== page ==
Checkpoint Zero/Inov-8 Team Blog
presented by Inov-8

Are you Xtreme? (The remix)
posted Sunday, January 25, 2009 by Team Checkpoint Zero @ 10:52 PM - 1 comments

Most race reports begin with "It dawned a beautiful day." And while this day was no different. There was one really obvious addition to this beautiful sunny was -9F. Yes it's true the January 16-17th 2009 installment of the Odyssey One day Extreme 30 hour adventure race was the coldest race I have ever raced in. And possibly the coldest temps I have ever encountered and we (Checkpoint Zero/Inov-8) were going to be out in it for 30 hours.

I was asked by Peter Jolles about 2 weeks ago to join Checkpoint Zero/Inov-8 and Michele Hobson and Bo Martin to race with them in the mountains of Southwest Virginia. My usual team of Roaming/Inov-8 had sense not to sign up for 30 hours of trekking, canoeing and mountain biking at this time of year. And now here I was standing on the start line at 7am wondering and really quite scared of the 30 hours ahead of us. In preparation I took every piece of warm clothing I had and even packed some serious mountaineering mittens from all my years of mountaineering here in the US and back home in NZ. However even this race was more bitter than some previous mountaineering expeditions.

We began in earnest with a trek down a dirt road safe in the knowledge that Ronny Angel has previously the night before at the race briefing canceled the canoeing section. Partly out of fear for participants dumping in the frigid New River, although for the fact that the river (which was considerably wide at the put in) was frozen. We soon left the 'comfort' of the dirt road to follow faint trails up hill. By now all moisture was freezing instantly and as cold as it was most teams were by now burning up and shedding layers of clothing. In fact the majority of race could be described at trying to figure out your wardrobe and whether you were too hot or under no circumstances able to get warm.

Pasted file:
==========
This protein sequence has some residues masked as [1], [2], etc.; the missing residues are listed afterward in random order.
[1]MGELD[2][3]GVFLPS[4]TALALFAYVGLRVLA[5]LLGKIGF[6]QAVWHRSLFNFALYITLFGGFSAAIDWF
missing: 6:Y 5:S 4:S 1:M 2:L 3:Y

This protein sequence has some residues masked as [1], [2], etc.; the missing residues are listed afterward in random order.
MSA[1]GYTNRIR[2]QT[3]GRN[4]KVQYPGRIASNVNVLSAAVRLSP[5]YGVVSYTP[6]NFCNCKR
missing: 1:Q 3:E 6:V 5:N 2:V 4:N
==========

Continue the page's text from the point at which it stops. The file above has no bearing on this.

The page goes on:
We continued to make good progress through the early trekking points being somewhere between exposed hilltops and creeks and rivers. We continued on foot back to the TA and had jumped around between 1st and 4th place. We blew through the TA really quickly and headed out on our bikes, but not before thawing out Peters back wheel as the hub had frozen. From there we biked on a combination of single track to dirt roads and of course there were the frozen creeks. These were a challenge EVERY time we encountered them, and we encountered them A LOT. This presented the ordeal of figuring out whether we could ride through or gingerly tip toe across the ice and hope it wouldn't break. This slowed us down considerably and when you have to cross the same creek 20 times, progress is slow.